A Beginner’s Guide on Learning How to Meditate

Mental Health, Presence, Reducing Stress
09/02/20 - Libby Micheletti

There are probably as many reasons for learning to meditate as there are people in the world. It seems every day a new study comes out touting a new benefit of meditation. Some of the basics are simply reducing stress and increasing your performance in everyday life. We know that through both breathing exercises and focused thought practices you can trigger your parasympathetic nervous system. This is what triggers that decrease in your stress levels. You can also train your brain to be less reactive. This is what allows you to have more control over your responses to your environment and improve performance.

Learning to meditate is one of those things that most of my clients have on their “should” list due to its benefits. Some of them have had regular meditation practices in the past, but have struggled to keep it going once their lives changed. Other clients have always aspired to the practice without much success.

Meditation is HARD

As a certified yoga instructor and life coach, let me just lay this out there: meditation is hard. 

Much like going to the gym in the beginning, nothing will make you feel more out of shape than trying to work out after a long break. Similarly, nothing makes you realize how stressful and chaotic your thoughts are than trying to focus your mind for even 5 or 10 minutes. However, just like going to the gym, it’s the practice of focusing your mind over and over again that brings the benefit.

Every time you bring your mind back to the present moment, that’s a rep. Your mind wanders off, you bring it back, that’s rep #2, and so on. It’s not about actually getting your mind to be quiet, though over time that may start to happen for fleeting moments. It’s the reps that make the difference. Every time you can retrain your brain to recognize your thoughts separately from yourself, you help your mind and body do that in times of stress. The more you do it, the easier it gets.

Beyond shifting your expectations, though, here are my top tips for starting a meditation practice that will hopefully make it a little easier for you.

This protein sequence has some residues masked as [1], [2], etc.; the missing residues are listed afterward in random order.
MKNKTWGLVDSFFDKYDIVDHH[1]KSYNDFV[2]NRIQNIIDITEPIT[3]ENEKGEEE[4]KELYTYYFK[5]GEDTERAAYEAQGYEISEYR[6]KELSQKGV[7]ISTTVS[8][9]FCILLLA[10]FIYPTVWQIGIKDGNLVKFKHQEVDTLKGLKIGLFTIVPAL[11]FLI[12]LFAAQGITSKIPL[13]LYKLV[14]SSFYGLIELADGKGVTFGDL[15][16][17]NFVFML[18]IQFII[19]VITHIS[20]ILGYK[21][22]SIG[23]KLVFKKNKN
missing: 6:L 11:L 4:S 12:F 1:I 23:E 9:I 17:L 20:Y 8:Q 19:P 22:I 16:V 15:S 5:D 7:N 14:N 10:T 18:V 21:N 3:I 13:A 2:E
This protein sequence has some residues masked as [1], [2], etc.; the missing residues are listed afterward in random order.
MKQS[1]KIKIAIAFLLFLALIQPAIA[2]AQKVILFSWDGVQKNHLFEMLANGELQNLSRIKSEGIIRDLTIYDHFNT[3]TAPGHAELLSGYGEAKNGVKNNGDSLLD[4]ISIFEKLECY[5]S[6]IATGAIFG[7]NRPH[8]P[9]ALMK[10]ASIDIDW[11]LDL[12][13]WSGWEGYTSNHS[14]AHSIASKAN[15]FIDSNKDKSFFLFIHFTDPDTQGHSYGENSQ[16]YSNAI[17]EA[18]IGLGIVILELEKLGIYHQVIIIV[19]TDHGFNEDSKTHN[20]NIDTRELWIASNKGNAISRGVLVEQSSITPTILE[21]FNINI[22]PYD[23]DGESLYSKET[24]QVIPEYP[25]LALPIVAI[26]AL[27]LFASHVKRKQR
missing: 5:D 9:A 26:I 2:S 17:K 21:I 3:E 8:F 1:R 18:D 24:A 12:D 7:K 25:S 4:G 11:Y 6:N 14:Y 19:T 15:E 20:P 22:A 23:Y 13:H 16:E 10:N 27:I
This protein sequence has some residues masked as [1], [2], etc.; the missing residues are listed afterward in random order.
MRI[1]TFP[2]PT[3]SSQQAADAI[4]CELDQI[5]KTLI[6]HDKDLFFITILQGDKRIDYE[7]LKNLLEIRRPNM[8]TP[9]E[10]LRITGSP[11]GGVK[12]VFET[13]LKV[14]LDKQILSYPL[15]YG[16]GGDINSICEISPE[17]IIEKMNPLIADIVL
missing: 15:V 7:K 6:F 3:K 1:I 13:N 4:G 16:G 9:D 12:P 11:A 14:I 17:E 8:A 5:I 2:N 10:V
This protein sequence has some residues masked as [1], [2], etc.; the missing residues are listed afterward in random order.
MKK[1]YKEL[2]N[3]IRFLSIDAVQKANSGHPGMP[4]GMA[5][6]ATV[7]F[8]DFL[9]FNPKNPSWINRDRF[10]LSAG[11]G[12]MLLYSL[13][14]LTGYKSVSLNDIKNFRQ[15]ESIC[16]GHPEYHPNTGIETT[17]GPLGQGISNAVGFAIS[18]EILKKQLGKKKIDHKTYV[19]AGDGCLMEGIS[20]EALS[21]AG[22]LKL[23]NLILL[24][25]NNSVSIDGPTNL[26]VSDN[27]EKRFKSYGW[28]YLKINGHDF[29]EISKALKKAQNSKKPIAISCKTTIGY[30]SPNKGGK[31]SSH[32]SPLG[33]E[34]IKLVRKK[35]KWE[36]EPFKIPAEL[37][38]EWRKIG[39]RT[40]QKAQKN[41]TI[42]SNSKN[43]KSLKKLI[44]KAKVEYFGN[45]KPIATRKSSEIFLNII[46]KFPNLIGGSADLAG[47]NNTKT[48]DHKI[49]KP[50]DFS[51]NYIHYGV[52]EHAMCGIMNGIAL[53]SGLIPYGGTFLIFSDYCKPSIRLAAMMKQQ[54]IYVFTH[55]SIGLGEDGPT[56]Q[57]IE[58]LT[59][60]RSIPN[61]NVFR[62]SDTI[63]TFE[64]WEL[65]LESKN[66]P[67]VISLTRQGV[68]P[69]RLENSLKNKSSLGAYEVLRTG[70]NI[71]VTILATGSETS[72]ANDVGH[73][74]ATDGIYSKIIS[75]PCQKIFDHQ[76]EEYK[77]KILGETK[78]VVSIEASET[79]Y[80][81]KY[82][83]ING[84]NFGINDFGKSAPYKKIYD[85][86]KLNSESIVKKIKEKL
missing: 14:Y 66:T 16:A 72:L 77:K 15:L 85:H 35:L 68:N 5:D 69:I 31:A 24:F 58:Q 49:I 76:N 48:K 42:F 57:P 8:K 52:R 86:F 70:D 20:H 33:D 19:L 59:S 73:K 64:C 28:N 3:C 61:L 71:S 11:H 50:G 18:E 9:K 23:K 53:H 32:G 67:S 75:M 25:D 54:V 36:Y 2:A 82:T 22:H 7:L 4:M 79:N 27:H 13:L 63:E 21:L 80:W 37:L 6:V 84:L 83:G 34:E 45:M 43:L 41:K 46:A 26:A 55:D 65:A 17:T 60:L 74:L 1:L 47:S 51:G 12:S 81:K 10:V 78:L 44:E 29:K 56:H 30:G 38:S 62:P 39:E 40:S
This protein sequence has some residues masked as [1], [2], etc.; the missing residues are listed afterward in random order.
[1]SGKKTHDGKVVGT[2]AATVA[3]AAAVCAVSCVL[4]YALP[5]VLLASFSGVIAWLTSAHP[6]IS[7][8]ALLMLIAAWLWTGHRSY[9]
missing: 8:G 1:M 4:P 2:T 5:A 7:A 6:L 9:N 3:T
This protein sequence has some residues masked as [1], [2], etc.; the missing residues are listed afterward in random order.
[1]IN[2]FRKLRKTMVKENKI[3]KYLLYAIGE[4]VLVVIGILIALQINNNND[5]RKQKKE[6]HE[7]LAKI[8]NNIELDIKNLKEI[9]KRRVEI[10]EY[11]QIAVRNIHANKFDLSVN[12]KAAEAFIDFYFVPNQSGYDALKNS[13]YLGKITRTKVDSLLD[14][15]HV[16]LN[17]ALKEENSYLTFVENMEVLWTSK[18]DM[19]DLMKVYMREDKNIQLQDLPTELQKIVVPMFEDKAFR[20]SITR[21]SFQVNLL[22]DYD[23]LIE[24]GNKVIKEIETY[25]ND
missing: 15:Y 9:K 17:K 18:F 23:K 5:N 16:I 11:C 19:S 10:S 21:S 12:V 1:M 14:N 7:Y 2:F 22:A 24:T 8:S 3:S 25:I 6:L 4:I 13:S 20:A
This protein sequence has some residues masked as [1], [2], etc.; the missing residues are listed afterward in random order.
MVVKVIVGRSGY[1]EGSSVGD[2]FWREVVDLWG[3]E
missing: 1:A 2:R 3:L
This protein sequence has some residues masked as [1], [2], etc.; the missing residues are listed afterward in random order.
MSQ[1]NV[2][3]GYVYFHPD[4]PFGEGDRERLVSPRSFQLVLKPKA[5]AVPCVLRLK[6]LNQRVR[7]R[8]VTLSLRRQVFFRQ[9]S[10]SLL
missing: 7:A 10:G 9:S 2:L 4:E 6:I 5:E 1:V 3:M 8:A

Beginner Tips:

Don’t Try to be Perfect at It

It can be very uncomfortable to sit and really watch your thoughts. It’s normal not only for thoughts to be chaotic, but also very negative. Rather than expecting it to stop or even to feel “blissful” right away, instead try to accept that these thoughts are normal. You’re practicing ignoring them. You’re practicing not following the train. That’s the whole point! 

Stick to Guided in the Beginning

Like I said, it’s hard. Guided meditations are easier because the audio gives your mind a dynamic place to rest, rather than silence where your mind will naturally wander. Whether it’s a meditation app or recorded meditations on Spotify or YouTube, there are endless options to help guide you in your practice. Don’t make it harder on yourself!

Try a “Learn to Meditate” Program

I love Headspace and Waking Up for how accessible they are, though there are also many, many more. Both of these programs specifically are focused on the practice instead of any Eastern philosophy or religious concepts, which is great for most people starting out. You can trial each for free to see which style you like better. And the meditations are only 10 minutes a day for either of them.

These programs are great for a few reasons. First, they will teach you different meditation practices. This is great so you don’t have to sit there going “Am I doing this right??” Second, they provide structure for you. The fewer decisions you have to make every time you want to meditate, the fewer barriers there are to starting your daily practice. Many of them will even send you a push notification to remind you! 

If You Can’t Sit Still, Move!

Sometimes sitting still is just too much, especially if the voices that creep up are particularly painful. This is very common! For people dealing with anxiety, depression, trauma, or even just life, the things that come up in meditation might just be too intense to sit through. Totally normal and not wrong. Running, walking, vinyasa yoga, painting….anything that keeps your mind in the present moment is a perfect place to start.

Work with Your Own Routine

One of the most important things I ask my clients to do with any new habit is to think about what habits work for them. If you’re not a morning person, don’t try to force yourself to get up early to meditate; try it out for 10 minutes before you go to bed. If you don’t like sitting on the floor or don’t have a cushion, sit on your couch or chair. Find a system that works for you. It can be helpful to think about what worked when you’ve successfully picked up other habits. Then apply those habits to meditation.

Remember, this is not about being perfect. Meditation is about giving yourself what you need and reducing your stress. Learning to meditate is about actively training your mind to come back to let go of your train of thought over and over again. Be sure to check out our workshop on Meditation and Mindfulness! Also, we’d love to hear your thoughts on meditation – what’s worked for you?

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